"We believe that this proposed legislation would work to undermine voluntary compliance with the Americans with Disabilities Act and that it would unduly burden legitimate ADA enforcement activity," said the statement. "To the extent that other businesses have adopted a policy of 'foot-dragging' or 'wait and see,' they should not be rewarded. Certainly, they should not receive an unfair competitive advantage over businesses that have already complied in good faith with the law.

"Nor should Congress take steps to encourage businesses not to move toward ADA compliance until legal action is threatened. This would create disincentives for voluntary compliance," said the statement.

"With the assistance of the Internal Revenue Service, we notified, each year for seven years, over six million businesses of their ADA responsibilities and how to obtain information on how to comply. Our toll-free ADA Information Line, established in 1994, received more than 100,000 calls in Fiscal Year 1999. In addition, we have published and disseminated 40 technical assistance documents, including approximately 500,000 copies of the ADA Guide for Small Businesses. All of our technical assistance documents are available 24 hours a day through our Fax-on-Demand system or on our ADA Home Page on the Internet, which was viewed at least six million times last year," said Raben.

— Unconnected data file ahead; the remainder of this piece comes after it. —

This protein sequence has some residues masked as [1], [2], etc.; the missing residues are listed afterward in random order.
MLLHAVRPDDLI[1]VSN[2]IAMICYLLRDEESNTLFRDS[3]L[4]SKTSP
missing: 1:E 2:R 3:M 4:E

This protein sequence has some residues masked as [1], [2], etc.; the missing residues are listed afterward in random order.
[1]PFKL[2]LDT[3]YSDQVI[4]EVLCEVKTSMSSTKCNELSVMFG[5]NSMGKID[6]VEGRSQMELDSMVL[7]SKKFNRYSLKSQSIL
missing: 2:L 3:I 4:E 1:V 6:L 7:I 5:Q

"In addition we have provided funds to several trade associations to develop and disseminate industry-specific guides for hotels and motels, grocery stores, restaurants, builders and contractors, medical professionals, child care providers, and small businesses generally. We sent a packet of 33 ADA educational documents to approximately 6,000 Chambers of Commerce and placed an ADA Information File, containing 94 ADA publications in 15,000 local public libraries. Since 1991, the Department of Education has funded ten regional Disability and Business Technical Assistance Centers, which provide training and technical assistance to businesses in their communities."

Read the complete statements of those testifying